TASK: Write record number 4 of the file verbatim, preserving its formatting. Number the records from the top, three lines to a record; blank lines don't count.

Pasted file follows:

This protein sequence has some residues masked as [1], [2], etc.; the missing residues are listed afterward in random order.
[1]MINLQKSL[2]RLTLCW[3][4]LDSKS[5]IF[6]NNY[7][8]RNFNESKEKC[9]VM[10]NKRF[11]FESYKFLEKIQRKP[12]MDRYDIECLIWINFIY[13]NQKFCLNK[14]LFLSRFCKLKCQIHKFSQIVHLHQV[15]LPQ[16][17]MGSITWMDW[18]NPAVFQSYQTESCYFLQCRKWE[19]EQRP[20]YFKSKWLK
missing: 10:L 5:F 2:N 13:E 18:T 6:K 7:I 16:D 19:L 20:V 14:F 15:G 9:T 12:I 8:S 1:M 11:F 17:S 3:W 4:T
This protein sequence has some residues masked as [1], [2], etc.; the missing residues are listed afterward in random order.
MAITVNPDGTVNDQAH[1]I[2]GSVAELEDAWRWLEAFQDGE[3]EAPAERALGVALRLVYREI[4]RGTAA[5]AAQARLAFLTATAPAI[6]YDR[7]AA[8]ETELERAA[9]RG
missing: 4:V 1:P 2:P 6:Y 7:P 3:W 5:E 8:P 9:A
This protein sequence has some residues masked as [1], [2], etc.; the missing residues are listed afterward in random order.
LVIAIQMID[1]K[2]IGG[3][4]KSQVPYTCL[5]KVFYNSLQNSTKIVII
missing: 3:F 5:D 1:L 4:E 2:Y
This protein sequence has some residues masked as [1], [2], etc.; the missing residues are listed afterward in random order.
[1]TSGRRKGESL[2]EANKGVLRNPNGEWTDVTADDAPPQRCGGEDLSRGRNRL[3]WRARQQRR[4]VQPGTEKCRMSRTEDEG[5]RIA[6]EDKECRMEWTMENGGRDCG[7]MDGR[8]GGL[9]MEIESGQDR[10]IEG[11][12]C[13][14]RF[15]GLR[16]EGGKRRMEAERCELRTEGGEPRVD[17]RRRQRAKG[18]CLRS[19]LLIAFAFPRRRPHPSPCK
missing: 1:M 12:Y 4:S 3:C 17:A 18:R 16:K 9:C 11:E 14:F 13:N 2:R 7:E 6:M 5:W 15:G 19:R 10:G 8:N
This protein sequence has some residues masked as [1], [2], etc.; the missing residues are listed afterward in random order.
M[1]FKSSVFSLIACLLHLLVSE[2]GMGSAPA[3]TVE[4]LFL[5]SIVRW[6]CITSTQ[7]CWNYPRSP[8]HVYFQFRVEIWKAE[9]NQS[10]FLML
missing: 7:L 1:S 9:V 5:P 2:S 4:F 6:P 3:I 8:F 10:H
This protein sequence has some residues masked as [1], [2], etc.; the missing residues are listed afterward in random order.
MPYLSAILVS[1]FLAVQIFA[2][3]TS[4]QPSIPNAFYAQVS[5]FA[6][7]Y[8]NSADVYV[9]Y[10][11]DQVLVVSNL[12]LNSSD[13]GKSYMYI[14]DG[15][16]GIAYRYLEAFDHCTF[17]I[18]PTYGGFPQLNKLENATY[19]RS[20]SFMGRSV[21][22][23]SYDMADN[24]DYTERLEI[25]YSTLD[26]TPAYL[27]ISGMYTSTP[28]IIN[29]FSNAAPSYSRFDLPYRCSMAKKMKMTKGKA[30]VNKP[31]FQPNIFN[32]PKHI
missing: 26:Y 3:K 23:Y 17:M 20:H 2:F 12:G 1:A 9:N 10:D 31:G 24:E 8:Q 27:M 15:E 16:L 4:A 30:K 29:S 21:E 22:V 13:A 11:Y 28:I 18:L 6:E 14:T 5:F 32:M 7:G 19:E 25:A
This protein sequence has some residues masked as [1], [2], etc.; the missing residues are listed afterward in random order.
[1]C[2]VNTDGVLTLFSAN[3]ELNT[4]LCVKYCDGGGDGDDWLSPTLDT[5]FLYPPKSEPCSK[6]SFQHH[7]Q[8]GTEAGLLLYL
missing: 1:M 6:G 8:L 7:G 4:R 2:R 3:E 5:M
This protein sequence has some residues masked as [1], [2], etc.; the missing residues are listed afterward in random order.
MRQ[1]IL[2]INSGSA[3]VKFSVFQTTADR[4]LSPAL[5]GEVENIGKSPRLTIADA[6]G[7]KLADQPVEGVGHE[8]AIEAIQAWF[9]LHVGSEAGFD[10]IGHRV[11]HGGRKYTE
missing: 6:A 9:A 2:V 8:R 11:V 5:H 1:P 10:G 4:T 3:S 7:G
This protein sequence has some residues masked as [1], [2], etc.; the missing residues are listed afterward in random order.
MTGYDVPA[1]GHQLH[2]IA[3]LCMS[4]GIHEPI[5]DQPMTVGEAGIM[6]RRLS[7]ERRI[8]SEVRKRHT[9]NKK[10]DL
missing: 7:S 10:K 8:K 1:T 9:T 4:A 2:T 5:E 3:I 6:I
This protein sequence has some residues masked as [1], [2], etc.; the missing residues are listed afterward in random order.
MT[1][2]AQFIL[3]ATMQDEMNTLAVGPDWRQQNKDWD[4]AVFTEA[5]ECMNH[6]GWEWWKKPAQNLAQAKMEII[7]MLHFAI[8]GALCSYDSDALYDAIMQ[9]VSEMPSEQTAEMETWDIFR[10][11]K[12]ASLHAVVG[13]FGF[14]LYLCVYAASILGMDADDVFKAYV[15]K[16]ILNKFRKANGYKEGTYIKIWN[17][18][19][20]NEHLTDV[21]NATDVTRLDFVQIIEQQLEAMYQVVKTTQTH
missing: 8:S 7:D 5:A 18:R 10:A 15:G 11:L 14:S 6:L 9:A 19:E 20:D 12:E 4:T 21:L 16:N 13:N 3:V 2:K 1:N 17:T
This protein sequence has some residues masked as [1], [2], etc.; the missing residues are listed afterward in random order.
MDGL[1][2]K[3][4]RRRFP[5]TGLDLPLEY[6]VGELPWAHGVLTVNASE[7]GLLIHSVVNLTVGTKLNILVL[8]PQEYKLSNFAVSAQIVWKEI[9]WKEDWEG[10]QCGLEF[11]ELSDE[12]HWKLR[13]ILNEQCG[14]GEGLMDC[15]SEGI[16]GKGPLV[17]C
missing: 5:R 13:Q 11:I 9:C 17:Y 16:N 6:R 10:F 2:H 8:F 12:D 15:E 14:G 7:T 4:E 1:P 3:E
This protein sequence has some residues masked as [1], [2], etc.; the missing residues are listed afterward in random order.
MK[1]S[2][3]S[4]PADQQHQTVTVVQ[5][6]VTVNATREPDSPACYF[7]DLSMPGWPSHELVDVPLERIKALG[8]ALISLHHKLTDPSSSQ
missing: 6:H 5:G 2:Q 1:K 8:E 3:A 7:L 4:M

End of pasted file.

This protein sequence has some residues masked as [1], [2], etc.; the missing residues are listed afterward in random order.
[1]TSGRRKGESL[2]EANKGVLRNPNGEWTDVTADDAPPQRCGGEDLSRGRNRL[3]WRARQQRR[4]VQPGTEKCRMSRTEDEG[5]RIA[6]EDKECRMEWTMENGGRDCG[7]MDGR[8]GGL[9]MEIESGQDR[10]IEG[11][12]C[13][14]RF[15]GLR[16]EGGKRRMEAERCELRTEGGEPRVD[17]RRRQRAKG[18]CLRS[19]LLIAFAFPRRRPHPSPCK
missing: 1:M 12:Y 4:S 3:C 17:A 18:R 16:K 9:C 11:E 14:F 13:N 2:R 7:E 6:M 5:W 15:G 19:R 10:G 8:N